Indian nutraceutical industry to cross $2 billion in 2014

Increasing health awareness, shift towards preventative health care and increased regulatory clarity in food safety and standards, are supporting the opening up the doors of Indian nutraceutitcals and nutritional market.

Over 40 % of deaths and 30% of overall disease burden in developing countries including India are due to imbalance in nutrition, a fundamental need of all human beings. Eight of the top 15 risk factors of these deaths are related to nutrition.  In India, nearly 20% of the total population and 44% of young children (below 5 years of age) are undernourished, numbers which are significantly higher than even the poorer sub-Saharan African countries. 

Iron deficiency anemia during pregnancy accounts for one –fifth of maternal deaths in India and the prevalence of this deficiency in women has alarming increased from 52% in 1998 to 56% in 2006. Iodine and vitamin A deficiencies in India are still above the World Health Organisation (WHO) specified desired levels. Annually as many as 3 lakh million children succumb to vitamin A deficiency related diseases. The impact of these deficiencies is a productivity loss of around one percentage point of India’s Gross Domestic Product (GDP) and so improvement in nutrition status is a critical part of the country’s agenda for economic growth, according to Federation of Indian Chambers of Commerce and Industry (FICCI) and Ernst & Young report 2012.

To overcome these risk factors, both multinationals and local companies, who have been offering solutions to the nutritional problems, are keen on entering and expanding their operations in nutraceuticals and nutritionals space in the country. Last couple of years witnessed a significant rise in Indian nutraceuticals market. According to recent survey there are more than 8000 registered and non-registered nutraceuticals, herbs and related companies in India but most of them are Small and Medium Enterprises. Increasing need for additional nutrition and food security concerns in India has resulted in government to introduce schemes for vitamin fortification.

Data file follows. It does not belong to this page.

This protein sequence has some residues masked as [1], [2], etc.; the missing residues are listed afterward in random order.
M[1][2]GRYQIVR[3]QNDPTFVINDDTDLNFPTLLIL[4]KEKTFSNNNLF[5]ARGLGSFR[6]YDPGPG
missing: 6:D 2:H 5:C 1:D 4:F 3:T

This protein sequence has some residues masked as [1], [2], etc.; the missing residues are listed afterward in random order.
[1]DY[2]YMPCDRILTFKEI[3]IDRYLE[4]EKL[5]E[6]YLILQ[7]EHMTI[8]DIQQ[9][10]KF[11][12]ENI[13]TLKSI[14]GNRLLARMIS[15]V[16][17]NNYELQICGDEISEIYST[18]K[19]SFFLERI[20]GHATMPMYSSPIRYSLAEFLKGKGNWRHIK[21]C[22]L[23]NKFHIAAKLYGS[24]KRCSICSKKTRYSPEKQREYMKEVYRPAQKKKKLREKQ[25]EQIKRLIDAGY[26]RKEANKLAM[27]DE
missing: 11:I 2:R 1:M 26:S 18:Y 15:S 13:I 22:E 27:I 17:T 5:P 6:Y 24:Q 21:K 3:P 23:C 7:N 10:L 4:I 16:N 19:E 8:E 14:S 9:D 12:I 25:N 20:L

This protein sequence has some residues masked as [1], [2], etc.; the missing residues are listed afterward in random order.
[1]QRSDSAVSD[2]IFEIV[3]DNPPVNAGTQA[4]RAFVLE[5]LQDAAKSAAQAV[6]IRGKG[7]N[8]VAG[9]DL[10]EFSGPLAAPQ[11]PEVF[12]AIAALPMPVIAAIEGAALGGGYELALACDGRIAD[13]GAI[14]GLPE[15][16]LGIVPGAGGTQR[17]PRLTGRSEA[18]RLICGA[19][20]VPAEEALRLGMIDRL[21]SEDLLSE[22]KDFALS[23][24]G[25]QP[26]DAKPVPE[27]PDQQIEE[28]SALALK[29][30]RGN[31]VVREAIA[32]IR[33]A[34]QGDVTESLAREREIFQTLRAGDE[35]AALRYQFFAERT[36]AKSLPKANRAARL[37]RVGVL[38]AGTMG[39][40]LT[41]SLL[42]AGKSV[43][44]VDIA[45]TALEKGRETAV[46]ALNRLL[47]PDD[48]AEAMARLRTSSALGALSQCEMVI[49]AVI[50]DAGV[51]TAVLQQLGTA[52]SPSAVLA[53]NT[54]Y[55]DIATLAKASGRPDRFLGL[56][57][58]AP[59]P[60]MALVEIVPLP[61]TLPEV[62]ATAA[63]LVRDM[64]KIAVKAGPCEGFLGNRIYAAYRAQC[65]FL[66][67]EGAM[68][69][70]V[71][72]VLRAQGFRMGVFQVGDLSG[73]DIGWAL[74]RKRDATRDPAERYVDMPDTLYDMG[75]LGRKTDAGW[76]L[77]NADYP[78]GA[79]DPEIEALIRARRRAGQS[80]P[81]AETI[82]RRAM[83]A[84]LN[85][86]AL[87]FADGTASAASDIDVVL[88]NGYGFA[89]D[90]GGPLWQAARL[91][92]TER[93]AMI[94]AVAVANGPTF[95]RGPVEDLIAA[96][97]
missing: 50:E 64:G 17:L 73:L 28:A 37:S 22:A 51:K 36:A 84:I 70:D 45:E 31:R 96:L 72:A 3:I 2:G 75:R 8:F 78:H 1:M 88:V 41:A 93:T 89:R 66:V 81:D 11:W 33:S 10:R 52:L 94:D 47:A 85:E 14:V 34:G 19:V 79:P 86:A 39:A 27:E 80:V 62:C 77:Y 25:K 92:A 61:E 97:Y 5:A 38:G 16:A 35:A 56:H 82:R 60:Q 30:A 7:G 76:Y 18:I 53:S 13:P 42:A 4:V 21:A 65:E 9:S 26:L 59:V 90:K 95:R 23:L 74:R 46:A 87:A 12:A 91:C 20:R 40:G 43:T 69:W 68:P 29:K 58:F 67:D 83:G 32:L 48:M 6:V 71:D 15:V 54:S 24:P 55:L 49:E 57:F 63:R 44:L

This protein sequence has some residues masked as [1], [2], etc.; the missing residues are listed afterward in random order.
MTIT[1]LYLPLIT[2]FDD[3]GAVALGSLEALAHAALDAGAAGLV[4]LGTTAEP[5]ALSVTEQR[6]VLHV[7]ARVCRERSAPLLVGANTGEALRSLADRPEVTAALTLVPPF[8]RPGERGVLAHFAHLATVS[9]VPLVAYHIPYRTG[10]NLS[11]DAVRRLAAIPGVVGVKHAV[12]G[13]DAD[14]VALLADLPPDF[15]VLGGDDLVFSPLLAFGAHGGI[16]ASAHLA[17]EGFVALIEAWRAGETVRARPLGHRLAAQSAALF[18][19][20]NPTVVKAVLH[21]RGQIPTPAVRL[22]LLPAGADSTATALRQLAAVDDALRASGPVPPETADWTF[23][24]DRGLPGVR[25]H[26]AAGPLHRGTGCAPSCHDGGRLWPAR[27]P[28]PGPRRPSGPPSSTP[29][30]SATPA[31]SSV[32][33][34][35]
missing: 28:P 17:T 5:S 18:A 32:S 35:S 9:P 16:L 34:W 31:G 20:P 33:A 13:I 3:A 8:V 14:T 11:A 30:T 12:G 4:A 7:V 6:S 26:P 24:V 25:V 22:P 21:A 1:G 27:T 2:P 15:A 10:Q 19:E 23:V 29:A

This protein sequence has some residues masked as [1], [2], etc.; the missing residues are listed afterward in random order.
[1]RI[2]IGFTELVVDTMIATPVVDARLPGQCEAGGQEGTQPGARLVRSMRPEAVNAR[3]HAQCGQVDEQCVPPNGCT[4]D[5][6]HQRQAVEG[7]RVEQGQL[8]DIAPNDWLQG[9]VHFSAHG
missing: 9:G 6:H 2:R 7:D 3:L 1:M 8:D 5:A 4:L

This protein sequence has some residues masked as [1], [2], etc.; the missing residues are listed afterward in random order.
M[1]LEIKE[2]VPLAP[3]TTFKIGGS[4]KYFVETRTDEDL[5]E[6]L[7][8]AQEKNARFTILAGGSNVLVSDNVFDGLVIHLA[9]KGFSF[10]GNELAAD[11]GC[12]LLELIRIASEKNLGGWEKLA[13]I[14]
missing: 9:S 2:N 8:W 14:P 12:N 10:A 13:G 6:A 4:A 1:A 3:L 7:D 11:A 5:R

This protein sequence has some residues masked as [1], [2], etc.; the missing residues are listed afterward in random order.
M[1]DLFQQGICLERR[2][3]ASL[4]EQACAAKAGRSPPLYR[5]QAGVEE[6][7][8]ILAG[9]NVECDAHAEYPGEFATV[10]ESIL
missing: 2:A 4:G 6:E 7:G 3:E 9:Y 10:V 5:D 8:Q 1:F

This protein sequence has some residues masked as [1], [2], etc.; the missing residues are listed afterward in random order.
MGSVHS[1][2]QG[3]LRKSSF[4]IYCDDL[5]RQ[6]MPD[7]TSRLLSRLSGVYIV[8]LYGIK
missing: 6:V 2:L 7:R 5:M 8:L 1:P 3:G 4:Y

The Indian nutraceuticals market has grown from $ 1 billion in 2008 to $1,820 billion in 2013. With the passage of time and due to many international and local players in this segment the percentage share rose with a steady speed. The market is expected to cross $2 billion by 2014. According to a report by business research and consulting firm Frost & Sullivan, the Indian nutraceuticals market valued at $ 1,480 million in 2011 could grow to $ 2,731 million in 2016. 

Commenting on the market trends, Dr R K Sanghavi, Chairman – Nutraceutical Subcommittee,   Indian Drug Manufacturers Association (IDMA) said, “ Indian nutraceutical market is approx $1,700 million in 2012 and growing at a rate of 13%. Dietary supplements, Functional foods, Functional beverages are three major components of the nutraceutical industry with market share accounting to 64%, 24% and 12% respectively.” 

Sharing his thoughts, Dr Baidyanath Mishra, Vice Prident, Product Development, Regulatory and Medical affairs, Katra Phytochem said,” There is no doubt for an excellent market potential for the nutraceuticals in India. The market is showing a continuous growth since 2006 with a compound annual growth rate (CAGR) of 18.90 % till 2010 and after that its growth is showing an upward movement with 26.95% when compared between 2009 and 2010. Sports nutrition is showing a big demand for last couple of years”.

According to Frost & Sullivan report, Dietary supplements were the largest category accounting for 64% of the nutraceuticals market, driven primarily by the pharmaceutical sector in the form of Vitamin and Mineral supplements. Functional foods will be the quickest growing category until 2015 followed by Dietary Supplements. However, dietary supplements, specifically herbal and dietetic supplements, will form the greatest opportunity areas for nutraceutical manufacturers, driven by growing demand from an evolving consumer base.

“Combination dietary supplement sector is leading the industry now and would be largest growth in coming years. Multi-herbs therapy for disease prevention and control is also a new area where Indian natural medicine industries are focussing now,” said Dr Dilip Ghosh, director at Nutriconnect, Sydney, who has been tracking the Indian industry for some time now. Major health platforms are: Gut health, Anti-ageing, Weight management, Energy & endurance and Anxiety & depression.